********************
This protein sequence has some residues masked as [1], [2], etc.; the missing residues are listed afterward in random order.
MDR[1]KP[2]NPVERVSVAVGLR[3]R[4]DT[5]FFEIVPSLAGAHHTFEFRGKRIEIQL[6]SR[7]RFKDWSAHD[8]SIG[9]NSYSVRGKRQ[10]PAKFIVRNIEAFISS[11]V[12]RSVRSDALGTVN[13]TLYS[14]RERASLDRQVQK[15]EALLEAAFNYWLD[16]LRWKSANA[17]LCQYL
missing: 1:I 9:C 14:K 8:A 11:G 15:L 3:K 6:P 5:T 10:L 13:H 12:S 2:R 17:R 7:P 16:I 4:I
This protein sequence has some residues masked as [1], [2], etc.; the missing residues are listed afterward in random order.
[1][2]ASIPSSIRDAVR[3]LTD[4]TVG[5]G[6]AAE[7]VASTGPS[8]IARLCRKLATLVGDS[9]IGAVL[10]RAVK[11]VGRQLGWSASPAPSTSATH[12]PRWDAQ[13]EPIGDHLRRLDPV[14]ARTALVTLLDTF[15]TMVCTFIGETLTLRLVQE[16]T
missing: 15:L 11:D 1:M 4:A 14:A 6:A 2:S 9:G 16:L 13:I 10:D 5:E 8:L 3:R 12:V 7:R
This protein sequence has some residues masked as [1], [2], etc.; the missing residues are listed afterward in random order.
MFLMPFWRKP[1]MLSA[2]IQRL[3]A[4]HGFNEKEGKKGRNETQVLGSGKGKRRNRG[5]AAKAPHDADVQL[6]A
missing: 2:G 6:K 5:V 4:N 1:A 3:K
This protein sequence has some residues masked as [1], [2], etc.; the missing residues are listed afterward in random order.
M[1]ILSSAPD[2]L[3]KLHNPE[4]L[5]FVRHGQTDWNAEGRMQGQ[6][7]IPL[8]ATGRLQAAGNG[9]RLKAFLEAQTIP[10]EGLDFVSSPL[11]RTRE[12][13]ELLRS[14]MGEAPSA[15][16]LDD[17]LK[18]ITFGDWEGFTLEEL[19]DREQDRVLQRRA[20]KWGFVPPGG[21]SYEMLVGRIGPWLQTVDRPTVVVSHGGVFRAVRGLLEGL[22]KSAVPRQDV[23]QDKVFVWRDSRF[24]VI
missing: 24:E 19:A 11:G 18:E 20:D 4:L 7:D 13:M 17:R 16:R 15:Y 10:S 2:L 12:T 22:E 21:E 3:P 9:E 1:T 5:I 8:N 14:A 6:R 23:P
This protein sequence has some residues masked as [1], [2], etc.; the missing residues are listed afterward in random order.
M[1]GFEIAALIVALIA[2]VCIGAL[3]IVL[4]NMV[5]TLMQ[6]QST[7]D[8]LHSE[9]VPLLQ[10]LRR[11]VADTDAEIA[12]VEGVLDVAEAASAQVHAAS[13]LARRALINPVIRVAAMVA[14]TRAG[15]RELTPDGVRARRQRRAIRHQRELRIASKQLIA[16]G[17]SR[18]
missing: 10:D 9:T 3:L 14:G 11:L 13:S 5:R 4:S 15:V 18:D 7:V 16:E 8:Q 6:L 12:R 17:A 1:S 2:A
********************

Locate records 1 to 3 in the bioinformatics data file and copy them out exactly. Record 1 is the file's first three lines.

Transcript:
This protein sequence has some residues masked as [1], [2], etc.; the missing residues are listed afterward in random order.
MDR[1]KP[2]NPVERVSVAVGLR[3]R[4]DT[5]FFEIVPSLAGAHHTFEFRGKRIEIQL[6]SR[7]RFKDWSAHD[8]SIG[9]NSYSVRGKRQ[10]PAKFIVRNIEAFISS[11]V[12]RSVRSDALGTVN[13]TLYS[14]RERASLDRQVQK[15]EALLEAAFNYWLD[16]LRWKSANA[17]LCQYL
missing: 1:I 9:C 14:K 8:A 11:G 15:L 3:K 6:P 5:T 10:L 13:H 12:S 2:R 17:R 7:P 16:I 4:I
This protein sequence has some residues masked as [1], [2], etc.; the missing residues are listed afterward in random order.
[1][2]ASIPSSIRDAVR[3]LTD[4]TVG[5]G[6]AAE[7]VASTGPS[8]IARLCRKLATLVGDS[9]IGAVL[10]RAVK[11]VGRQLGWSASPAPSTSATH[12]PRWDAQ[13]EPIGDHLRRLDPV[14]ARTALVTLLDTF[15]TMVCTFIGETLTLRLVQE[16]T
missing: 15:L 11:D 1:M 4:A 14:A 6:A 2:S 9:G 16:L 13:I 10:D 5:E 8:L 3:R 12:V 7:R
This protein sequence has some residues masked as [1], [2], etc.; the missing residues are listed afterward in random order.
MFLMPFWRKP[1]MLSA[2]IQRL[3]A[4]HGFNEKEGKKGRNETQVLGSGKGKRRNRG[5]AAKAPHDADVQL[6]A
missing: 2:G 6:K 5:V 4:N 1:A 3:K